Even if you haven’t noticed the way that these large files are affecting page load times, it’s something to consider. In fact, it’s something that you should actively look for, and you can do that using various tools to diagnose page loading time problems:

  • Pingdom
  • Google Pagespeed Insights (it’s worth listening when the advice comes straight from the horse’s mouth!)
  • GTMetrix

So what is compression and how does it work? Put simply, it’s a handy way of removing all of the unnecessary stuff in a group of files so that they take up less space but don’t lose any of their original information.

GZIP is great at doing this for WordPress websites and by doing so it can really help to improve your website’s performance, particularly when it comes to page load times.

How Does WordPress GZIP Compression Work?

A few of the most important computer languages – HTML, CSS, and JavaScript – do all the work behind-the-scenes for most modern websites. But if you look at them in their simplest form, they are still pretty much just a bunch of text files.

When users visit your website, their web browsers download these files and use the information they contain to start rendering the page, reassembling it per the code that the files contain. This means that the information is then turned into something readable that the average person can understand, which is exactly what you want!

But browsers are people, so they don’t need all the extra formatting and white space that makes text easier to read for humans. As long as the browser can understand the content of the code it doesn’t matter what it looks like, even if it’s just one long ugly piece of text.

The general idea is that WordPress GZIP compression gets rid of all the formatting that makes it easier for humans to read. This obviously reduces the size of the file while preserving the information.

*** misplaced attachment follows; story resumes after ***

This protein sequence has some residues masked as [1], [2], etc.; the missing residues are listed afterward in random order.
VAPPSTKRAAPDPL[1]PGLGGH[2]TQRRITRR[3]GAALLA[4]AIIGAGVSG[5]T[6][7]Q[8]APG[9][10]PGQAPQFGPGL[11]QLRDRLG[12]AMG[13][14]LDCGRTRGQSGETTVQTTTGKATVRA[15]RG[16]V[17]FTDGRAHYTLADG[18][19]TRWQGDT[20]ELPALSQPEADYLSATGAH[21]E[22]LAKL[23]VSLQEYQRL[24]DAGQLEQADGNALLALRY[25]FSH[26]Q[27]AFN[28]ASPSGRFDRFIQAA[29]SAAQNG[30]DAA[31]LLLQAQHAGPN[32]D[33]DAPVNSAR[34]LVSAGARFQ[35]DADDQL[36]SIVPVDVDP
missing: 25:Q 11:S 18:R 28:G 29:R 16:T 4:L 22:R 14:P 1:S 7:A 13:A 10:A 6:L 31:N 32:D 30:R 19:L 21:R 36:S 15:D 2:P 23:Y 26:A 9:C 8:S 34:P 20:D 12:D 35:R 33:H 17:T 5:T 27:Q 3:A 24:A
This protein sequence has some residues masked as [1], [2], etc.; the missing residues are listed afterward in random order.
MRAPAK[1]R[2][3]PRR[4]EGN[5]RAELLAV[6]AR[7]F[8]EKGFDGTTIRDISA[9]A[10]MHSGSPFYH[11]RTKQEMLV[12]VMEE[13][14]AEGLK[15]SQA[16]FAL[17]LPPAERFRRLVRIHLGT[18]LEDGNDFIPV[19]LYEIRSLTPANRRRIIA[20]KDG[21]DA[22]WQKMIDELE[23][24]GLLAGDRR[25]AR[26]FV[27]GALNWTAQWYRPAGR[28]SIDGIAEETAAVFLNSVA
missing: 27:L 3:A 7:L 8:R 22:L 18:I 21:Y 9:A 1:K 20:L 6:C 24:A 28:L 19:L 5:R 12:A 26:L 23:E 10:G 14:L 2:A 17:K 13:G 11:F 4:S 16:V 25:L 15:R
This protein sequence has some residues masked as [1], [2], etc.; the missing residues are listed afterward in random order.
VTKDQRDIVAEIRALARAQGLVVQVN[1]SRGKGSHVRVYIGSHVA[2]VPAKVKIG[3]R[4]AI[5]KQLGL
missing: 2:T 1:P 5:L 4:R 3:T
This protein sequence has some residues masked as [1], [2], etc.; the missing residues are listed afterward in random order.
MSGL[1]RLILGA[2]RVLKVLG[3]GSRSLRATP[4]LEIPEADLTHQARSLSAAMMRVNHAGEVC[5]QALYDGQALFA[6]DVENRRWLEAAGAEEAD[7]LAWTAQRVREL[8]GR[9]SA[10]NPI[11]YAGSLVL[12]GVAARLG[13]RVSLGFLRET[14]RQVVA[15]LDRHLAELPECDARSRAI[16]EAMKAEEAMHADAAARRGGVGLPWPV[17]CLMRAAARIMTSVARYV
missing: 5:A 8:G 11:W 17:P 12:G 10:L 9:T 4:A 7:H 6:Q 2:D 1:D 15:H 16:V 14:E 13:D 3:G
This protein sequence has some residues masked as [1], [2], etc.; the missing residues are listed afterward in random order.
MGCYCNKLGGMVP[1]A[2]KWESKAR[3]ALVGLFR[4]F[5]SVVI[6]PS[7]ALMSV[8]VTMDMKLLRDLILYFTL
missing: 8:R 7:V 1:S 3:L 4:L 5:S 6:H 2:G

GZIP Test For Checking if Zip Compression Has Been Enabled in WordPress

If you have the kind of web host who will have already enabled GZIP compression for you during setup, then you’re in good shape, but if you’re not sure then it’s fairly easy to check GZIP compression status using online tools like GiftOfSpeed GZIP Test.

The ways you can check for GZIP compression are usually fairly similar irrespective of which GZIP test tool you pick. You just need to provide the URL for your website, then start the search.

The tool will then either confirm that GZIP compression is enabled on your website and that you have saved ‘X’ amount of space, or it’ll tell you that it’s disabled at the moment.

If you want to find out whether your browser received the content-encoding: GZIP header in the response from the webserver, just do this:

In Chrome, look under Developer Tools > Network, then click on the name of the homepage. Some information will appear, scroll down through this until you find the section marked Response Headers.

How to Enable WordPress GZIP Compression

You actually need to enable WordPress GZIP compression on the server-side rather than the WordPress side. When you buy hosting from popular hosting companies, you’ll find that in their standard hosting packages they’ve already got this enabled. With some other web-hosting providers, you’ll need to do this yourself.